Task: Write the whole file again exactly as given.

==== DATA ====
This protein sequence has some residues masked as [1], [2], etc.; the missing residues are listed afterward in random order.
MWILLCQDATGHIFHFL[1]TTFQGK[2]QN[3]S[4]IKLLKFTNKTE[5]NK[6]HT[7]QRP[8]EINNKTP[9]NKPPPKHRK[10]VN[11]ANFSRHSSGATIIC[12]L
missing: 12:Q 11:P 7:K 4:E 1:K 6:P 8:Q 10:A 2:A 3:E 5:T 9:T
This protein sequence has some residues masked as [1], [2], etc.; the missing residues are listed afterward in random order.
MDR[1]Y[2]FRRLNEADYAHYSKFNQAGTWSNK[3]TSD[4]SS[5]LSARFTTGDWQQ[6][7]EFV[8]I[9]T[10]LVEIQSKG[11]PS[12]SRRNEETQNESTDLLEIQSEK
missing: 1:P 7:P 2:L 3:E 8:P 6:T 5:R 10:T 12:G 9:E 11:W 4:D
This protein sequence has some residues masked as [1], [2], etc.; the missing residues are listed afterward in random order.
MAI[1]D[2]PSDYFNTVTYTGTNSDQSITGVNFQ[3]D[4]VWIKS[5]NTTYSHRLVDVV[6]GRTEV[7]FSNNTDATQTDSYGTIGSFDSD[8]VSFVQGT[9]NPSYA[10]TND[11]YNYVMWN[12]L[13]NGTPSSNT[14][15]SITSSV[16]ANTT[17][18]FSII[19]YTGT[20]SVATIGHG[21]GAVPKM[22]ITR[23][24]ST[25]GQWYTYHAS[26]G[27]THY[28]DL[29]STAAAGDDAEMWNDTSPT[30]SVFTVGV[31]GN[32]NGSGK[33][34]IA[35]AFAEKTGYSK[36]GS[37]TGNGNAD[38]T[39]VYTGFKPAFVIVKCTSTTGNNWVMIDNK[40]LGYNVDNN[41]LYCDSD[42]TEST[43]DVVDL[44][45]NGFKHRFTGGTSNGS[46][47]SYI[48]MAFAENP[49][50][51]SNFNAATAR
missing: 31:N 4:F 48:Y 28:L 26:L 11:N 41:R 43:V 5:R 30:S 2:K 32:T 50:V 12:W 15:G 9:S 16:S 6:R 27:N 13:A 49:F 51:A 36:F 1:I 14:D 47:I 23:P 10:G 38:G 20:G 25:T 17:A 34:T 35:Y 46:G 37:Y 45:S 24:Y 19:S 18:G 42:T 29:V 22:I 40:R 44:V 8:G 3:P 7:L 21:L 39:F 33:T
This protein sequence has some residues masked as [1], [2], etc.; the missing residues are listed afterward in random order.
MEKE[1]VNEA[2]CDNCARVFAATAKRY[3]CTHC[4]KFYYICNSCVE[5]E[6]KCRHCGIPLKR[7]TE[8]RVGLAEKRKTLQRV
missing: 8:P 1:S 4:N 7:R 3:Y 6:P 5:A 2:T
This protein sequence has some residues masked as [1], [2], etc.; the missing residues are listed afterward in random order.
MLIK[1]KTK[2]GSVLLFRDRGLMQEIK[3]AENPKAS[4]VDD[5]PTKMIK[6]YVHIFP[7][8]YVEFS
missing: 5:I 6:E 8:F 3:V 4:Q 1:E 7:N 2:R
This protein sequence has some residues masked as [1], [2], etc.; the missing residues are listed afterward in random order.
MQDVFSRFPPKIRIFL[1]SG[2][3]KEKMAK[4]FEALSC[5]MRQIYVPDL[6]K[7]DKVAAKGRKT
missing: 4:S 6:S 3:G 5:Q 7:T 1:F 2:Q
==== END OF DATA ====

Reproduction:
This protein sequence has some residues masked as [1], [2], etc.; the missing residues are listed afterward in random order.
MWILLCQDATGHIFHFL[1]TTFQGK[2]QN[3]S[4]IKLLKFTNKTE[5]NK[6]HT[7]QRP[8]EINNKTP[9]NKPPPKHRK[10]VN[11]ANFSRHSSGATIIC[12]L
missing: 12:Q 11:P 7:K 4:E 1:K 6:P 8:Q 10:A 2:A 3:E 5:T 9:T
This protein sequence has some residues masked as [1], [2], etc.; the missing residues are listed afterward in random order.
MDR[1]Y[2]FRRLNEADYAHYSKFNQAGTWSNK[3]TSD[4]SS[5]LSARFTTGDWQQ[6][7]EFV[8]I[9]T[10]LVEIQSKG[11]PS[12]SRRNEETQNESTDLLEIQSEK
missing: 1:P 7:P 2:L 3:E 8:P 6:T 5:R 10:T 12:G 9:E 11:W 4:D
This protein sequence has some residues masked as [1], [2], etc.; the missing residues are listed afterward in random order.
MAI[1]D[2]PSDYFNTVTYTGTNSDQSITGVNFQ[3]D[4]VWIKS[5]NTTYSHRLVDVV[6]GRTEV[7]FSNNTDATQTDSYGTIGSFDSD[8]VSFVQGT[9]NPSYA[10]TND[11]YNYVMWN[12]L[13]NGTPSSNT[14][15]SITSSV[16]ANTT[17][18]FSII[19]YTGT[20]SVATIGHG[21]GAVPKM[22]ITR[23][24]ST[25]GQWYTYHAS[26]G[27]THY[28]DL[29]STAAAGDDAEMWNDTSPT[30]SVFTVGV[31]GN[32]NGSGK[33][34]IA[35]AFAEKTGYSK[36]GS[37]TGNGNAD[38]T[39]VYTGFKPAFVIVKCTSTTGNNWVMIDNK[40]LGYNVDNN[41]LYCDSD[42]TEST[43]DVVDL[44][45]NGFKHRFTGGTSNGS[46][47]SYI[48]MAFAENP[49][50][51]SNFNAATAR
missing: 31:N 4:F 48:Y 28:L 26:L 11:N 41:R 43:V 5:R 30:S 2:K 32:T 50:V 12:W 15:G 9:S 16:S 6:R 27:N 13:A 49:F 51:A 36:F 1:I 14:D 47:I 23:P 10:G 38:G 20:G 25:T 17:A 34:T 35:Y 46:G 37:Y 45:S 24:Y 19:S 18:G 42:T 29:V 22:I 40:R 44:V 8:G 3:P 7:L 21:L 39:F 33:T
This protein sequence has some residues masked as [1], [2], etc.; the missing residues are listed afterward in random order.
MEKE[1]VNEA[2]CDNCARVFAATAKRY[3]CTHC[4]KFYYICNSCVE[5]E[6]KCRHCGIPLKR[7]TE[8]RVGLAEKRKTLQRV
missing: 8:P 1:S 4:N 7:R 3:Y 6:P 5:A 2:T
This protein sequence has some residues masked as [1], [2], etc.; the missing residues are listed afterward in random order.
MLIK[1]KTK[2]GSVLLFRDRGLMQEIK[3]AENPKAS[4]VDD[5]PTKMIK[6]YVHIFP[7][8]YVEFS
missing: 5:I 6:E 8:F 3:V 4:Q 1:E 7:N 2:R
This protein sequence has some residues masked as [1], [2], etc.; the missing residues are listed afterward in random order.
MQDVFSRFPPKIRIFL[1]SG[2][3]KEKMAK[4]FEALSC[5]MRQIYVPDL[6]K[7]DKVAAKGRKT
missing: 4:S 6:S 3:G 5:Q 7:T 1:F 2:Q